Monday, 28 January 2013


I am watching The Carrie Diaries, which is a book-made-into-television-series about Carrie Bradshaw before we see her in Sex and the City. 

In The Carrie Diaries, Carrie is still in high school. She is around sixteen or seventeen at the time and it shows her developing into the columnist we see later on.

She deals with a lot of different experiences while growing up -- friends and their issues related to identity and typical of youth, her boyfriend who in the show is named Sebastian Kydd and had sex with his art history teacher before joining Carrie at Castlebury High, and losing her mother to cancer. 

I like the show because it shows Carrie, who in a way is an inspiration to me, growing into being her own person and finding her style as a writer. I like that is shows her using her experiences as material for her diary even at a young age, like I used to do.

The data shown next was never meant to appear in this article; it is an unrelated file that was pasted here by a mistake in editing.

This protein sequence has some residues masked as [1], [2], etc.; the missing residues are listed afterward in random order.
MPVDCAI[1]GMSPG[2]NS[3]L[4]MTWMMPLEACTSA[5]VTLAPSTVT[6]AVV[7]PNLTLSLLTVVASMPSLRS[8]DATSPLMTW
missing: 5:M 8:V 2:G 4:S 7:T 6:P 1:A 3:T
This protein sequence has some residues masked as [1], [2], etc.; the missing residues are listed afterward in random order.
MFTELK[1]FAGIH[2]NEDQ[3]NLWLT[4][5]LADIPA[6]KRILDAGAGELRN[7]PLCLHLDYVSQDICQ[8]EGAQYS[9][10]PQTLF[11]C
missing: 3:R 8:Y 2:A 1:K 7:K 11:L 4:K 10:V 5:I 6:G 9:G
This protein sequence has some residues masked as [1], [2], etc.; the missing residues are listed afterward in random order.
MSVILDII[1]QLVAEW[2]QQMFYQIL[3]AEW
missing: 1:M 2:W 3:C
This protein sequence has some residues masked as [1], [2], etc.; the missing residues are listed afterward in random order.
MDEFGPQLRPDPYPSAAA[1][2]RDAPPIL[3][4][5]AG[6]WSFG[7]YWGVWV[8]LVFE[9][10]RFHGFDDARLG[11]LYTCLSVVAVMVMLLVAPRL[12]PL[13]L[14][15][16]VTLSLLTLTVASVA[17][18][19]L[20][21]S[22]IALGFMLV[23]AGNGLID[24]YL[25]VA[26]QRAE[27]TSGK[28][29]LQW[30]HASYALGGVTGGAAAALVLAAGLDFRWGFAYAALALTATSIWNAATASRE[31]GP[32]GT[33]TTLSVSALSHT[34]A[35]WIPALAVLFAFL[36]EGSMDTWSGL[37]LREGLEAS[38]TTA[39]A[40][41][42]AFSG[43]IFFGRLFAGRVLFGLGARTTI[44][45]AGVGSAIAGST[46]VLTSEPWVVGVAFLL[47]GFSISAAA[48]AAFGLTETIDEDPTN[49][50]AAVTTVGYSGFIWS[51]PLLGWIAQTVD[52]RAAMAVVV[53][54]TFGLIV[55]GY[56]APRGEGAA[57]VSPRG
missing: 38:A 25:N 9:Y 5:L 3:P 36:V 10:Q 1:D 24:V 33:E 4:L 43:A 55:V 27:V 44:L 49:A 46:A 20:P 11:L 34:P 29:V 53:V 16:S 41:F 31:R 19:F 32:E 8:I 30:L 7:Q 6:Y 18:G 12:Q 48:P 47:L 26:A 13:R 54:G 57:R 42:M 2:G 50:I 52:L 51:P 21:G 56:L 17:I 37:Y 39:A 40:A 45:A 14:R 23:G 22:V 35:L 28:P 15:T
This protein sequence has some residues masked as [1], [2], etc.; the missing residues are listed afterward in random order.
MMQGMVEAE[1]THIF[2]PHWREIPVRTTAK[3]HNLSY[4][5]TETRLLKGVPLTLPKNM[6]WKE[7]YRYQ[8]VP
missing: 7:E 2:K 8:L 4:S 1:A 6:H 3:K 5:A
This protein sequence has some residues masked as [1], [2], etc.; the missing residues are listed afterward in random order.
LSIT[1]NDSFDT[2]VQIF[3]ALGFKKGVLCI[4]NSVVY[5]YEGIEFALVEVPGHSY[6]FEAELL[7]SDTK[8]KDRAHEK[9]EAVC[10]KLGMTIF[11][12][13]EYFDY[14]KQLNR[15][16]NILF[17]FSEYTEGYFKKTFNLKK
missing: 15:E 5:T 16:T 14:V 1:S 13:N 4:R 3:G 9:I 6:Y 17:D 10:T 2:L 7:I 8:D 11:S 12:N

And I feel as though a lot of people might write the show off as superficial or less than profound, but that alludes to another reason why I like it -- it shows that not all writers have to write to change the world, or whatever. There are writers who write about things that bring comfort to people, like Carrie writes about relationships in Sex and the City. 

I feel as though as an aspiring documentary filmmaker and journalist, I often pressure myself to produce something that is poignant and profound and will provoke thought and change minds. While that will always be my ultimate goal, watching the young Carrie every monday night with one of my best girlfriends Aneisha reminds me that it’s okay to write about every day experiences, however big or small, just for the sake of writing. 

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